By the way, even if you fully transition over to lighter shoes, I suspect that there may be benefit to truly mixing it up all the time and continuing to run in stuff ranging from 12-13 ounce battleships on down to 5 ounce flats. Muscle confusion for the foot and also giving your legs some cushioning on some days but letting them get used to the faster turnover that's possible in flats on others.

There's my $.02 on the concept.
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Re: Transition to a lighter shoe

Post  mountandog on Wed Feb 29, 2012 6:27 am

@Chris M wrote:For me, the answer to the "how do you know?" question is that I KNOW I want to run in the lightest shoe that I can without causing discomfort or injury. Over time, I've moved down so that I basically train every day in a lighter weight trainer and do all racing including marathons in lightweight flats. Some could handle flats every day....not me. But some others couldn't run all the time in stuff under 10 ounces and I seem fine on that front so my view is that it is trial and error but with an overall goal of getting into lighter/faster shoes.

I just made up a transition rule on the spot. If you have completed at least 3 months in a row without any break in training due to injury, particularly anything foot related, go ahead and try something under 10 ounces as a trainer you wear for some longer runs. I wouldn't recommend trying a lighter shoe if you have had any recent foot or leg soreness issues from training. But if you do go to a lightweight trainer under 10 ounces and if you are still feeling fine after 2-3 long runs in something in that 7-9.9 ounce range and want to try a super light racer in the 5-7 ounce range, try one for a 5K and keep moving up to longer distance races only if you are still doing all this injury and pain free. If at any point you start experiencing foot pain during the transition, I'd back right off and go with the heavier cushioned shoes and work again towards getting 3 months or more of injury free running under you before trying again. The bottom line is that lighter shoes WILL help you run faster - seconds per mile which is nice but its not like it helps in leaps and bounds - if you can go to them without injuring yourself. But if wearing them bangs you up to the point that you can't train or race as hard, you've done more harm than good.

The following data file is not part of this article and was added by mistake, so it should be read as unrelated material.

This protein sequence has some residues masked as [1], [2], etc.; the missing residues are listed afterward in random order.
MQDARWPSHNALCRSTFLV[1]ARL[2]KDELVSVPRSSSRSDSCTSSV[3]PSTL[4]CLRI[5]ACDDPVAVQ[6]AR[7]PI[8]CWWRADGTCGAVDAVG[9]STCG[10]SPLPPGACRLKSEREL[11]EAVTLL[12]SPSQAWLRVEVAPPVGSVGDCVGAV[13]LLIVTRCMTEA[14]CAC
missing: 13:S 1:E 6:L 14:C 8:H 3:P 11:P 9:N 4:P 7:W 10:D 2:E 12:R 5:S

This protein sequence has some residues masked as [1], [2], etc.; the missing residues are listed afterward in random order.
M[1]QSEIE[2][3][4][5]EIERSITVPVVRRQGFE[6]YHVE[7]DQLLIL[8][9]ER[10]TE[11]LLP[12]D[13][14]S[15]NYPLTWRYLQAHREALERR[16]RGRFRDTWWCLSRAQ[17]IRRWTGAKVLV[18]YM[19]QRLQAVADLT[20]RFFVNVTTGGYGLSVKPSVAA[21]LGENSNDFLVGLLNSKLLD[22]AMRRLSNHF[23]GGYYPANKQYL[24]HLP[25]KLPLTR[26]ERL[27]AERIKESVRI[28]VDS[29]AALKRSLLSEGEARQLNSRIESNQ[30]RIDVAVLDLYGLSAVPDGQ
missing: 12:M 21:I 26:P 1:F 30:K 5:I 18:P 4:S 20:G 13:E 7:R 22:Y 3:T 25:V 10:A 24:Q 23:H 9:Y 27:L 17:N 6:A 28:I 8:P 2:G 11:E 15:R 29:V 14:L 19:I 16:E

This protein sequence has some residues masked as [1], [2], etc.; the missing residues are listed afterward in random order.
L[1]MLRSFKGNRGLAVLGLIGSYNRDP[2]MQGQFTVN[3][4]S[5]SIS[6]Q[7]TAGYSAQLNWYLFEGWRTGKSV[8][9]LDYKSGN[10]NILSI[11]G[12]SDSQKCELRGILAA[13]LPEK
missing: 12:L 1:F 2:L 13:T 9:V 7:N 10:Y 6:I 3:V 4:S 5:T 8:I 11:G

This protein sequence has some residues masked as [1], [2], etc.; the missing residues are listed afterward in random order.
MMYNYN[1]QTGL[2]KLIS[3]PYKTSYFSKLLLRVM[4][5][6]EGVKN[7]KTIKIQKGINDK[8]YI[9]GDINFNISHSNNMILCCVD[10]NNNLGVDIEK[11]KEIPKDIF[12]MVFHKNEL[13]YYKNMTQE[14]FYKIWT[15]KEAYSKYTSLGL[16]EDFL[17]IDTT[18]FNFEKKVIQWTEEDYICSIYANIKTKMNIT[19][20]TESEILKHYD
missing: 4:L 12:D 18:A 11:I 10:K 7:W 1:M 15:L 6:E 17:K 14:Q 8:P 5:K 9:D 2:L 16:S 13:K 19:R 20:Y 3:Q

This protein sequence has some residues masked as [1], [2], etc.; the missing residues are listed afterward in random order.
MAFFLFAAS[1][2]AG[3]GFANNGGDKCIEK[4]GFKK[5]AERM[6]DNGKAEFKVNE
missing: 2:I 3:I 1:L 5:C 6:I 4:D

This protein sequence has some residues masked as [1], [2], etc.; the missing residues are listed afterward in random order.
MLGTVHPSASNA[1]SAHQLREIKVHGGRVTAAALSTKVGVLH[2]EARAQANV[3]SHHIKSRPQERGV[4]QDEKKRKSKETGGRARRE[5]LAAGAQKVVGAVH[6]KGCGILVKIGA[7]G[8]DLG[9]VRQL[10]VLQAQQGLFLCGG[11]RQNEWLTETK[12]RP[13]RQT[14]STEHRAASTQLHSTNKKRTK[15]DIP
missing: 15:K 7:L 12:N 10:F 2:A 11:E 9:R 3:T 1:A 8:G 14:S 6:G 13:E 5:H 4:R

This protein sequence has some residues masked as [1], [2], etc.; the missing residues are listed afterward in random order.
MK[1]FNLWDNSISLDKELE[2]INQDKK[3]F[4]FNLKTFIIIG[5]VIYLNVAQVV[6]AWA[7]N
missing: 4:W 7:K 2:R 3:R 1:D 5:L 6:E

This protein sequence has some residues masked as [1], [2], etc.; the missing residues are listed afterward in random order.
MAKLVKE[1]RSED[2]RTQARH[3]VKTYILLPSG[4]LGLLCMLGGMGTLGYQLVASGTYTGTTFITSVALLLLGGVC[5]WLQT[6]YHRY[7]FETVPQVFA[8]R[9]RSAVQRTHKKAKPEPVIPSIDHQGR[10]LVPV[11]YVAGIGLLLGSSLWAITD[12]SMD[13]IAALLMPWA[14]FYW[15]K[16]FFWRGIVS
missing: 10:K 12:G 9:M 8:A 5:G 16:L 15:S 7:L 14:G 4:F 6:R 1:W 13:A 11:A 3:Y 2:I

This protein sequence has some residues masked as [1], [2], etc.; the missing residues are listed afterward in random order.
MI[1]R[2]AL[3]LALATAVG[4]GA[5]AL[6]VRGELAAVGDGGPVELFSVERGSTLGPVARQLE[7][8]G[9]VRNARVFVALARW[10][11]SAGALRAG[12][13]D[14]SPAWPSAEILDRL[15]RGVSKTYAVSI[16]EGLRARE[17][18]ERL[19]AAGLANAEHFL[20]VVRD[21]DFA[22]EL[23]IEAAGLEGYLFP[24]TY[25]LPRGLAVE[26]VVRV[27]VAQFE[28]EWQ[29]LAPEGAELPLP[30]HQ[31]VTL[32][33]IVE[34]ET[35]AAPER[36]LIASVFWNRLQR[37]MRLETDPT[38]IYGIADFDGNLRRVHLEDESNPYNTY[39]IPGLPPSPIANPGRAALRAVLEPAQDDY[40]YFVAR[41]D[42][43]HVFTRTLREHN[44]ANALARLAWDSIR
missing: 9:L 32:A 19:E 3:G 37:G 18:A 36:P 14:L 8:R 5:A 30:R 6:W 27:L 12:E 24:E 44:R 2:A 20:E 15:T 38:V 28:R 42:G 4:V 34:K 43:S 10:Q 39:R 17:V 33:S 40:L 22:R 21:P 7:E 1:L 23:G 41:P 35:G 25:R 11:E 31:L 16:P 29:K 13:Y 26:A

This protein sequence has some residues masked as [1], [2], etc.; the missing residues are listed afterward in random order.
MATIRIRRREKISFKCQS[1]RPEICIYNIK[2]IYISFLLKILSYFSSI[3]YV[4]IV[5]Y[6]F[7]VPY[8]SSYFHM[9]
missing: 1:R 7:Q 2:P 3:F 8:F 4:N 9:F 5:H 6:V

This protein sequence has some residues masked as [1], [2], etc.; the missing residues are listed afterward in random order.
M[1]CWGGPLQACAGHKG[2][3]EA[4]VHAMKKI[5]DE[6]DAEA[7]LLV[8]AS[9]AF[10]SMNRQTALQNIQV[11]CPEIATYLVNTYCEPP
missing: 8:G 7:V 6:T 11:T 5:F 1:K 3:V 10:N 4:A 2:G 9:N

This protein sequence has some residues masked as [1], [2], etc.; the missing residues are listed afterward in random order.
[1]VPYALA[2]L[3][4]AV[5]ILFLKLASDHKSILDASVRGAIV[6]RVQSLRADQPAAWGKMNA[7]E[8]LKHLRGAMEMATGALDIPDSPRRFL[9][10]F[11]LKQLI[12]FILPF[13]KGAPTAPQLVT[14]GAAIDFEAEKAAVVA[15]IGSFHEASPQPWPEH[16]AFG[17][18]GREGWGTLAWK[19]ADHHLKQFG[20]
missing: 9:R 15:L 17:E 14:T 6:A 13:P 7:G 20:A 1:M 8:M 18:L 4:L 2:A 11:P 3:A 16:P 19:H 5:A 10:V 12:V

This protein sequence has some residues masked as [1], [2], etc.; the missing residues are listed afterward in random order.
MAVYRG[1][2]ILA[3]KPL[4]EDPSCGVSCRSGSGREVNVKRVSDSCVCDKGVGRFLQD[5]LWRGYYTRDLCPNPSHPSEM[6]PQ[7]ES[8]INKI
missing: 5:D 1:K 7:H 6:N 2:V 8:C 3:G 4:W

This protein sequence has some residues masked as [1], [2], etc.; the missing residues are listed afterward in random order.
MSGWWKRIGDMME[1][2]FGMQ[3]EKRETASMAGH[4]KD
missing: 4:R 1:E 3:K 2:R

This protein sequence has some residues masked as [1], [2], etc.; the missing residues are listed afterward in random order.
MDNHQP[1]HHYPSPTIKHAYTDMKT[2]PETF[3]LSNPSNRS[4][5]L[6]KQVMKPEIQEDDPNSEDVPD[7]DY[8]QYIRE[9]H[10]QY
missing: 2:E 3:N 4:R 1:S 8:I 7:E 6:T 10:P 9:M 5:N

By the way, even if you fully transition over to lighter shoes, I suspect that there may be benefit to truly mixing it up all the time and continuing to run in stuff ranging from 12-13 ounce battleships on down to 5 ounce flats. Muscle confusion for the foot and also giving your legs some cushioning on some days but letting them get used to the faster turnover that's possible in flats on others.

There's my $.02 on the concept.



+1 - I've done 95% of my runs in Kinvaras about 7.5 oz for the past two years. Took 4 months to transition a bit at a time. I have recently had tendenitis issues, but don't hold my shoes responsible, but recently have run a bit in Brooks Launch with more cushion as I try to manage the injury. I agree that its probably good to mix shoes up.
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Re: Transition to a lighter shoe

Post  Dave-O on Wed Feb 29, 2012 11:59 am

If you don't have any lingering issues or health concerns, I see no reason not to try a lighter shoe/flat out. Weight makes a big difference for me, as my turnover and stride feels much smoother in 5-7 ounce flats.

Just do so gradually. First use them for strides, then a speed workout, then after a few weeks a short tempo, etc.

Just honestly assess how you feel after a run in them. My guess is that your ankles and achilles will be sore. For example, I run the majority of my miles in Lunar Racers and Lunar Spiders, and yet when I run in the New Balance Minimum, a 4mm heel drop, I feel it the next day,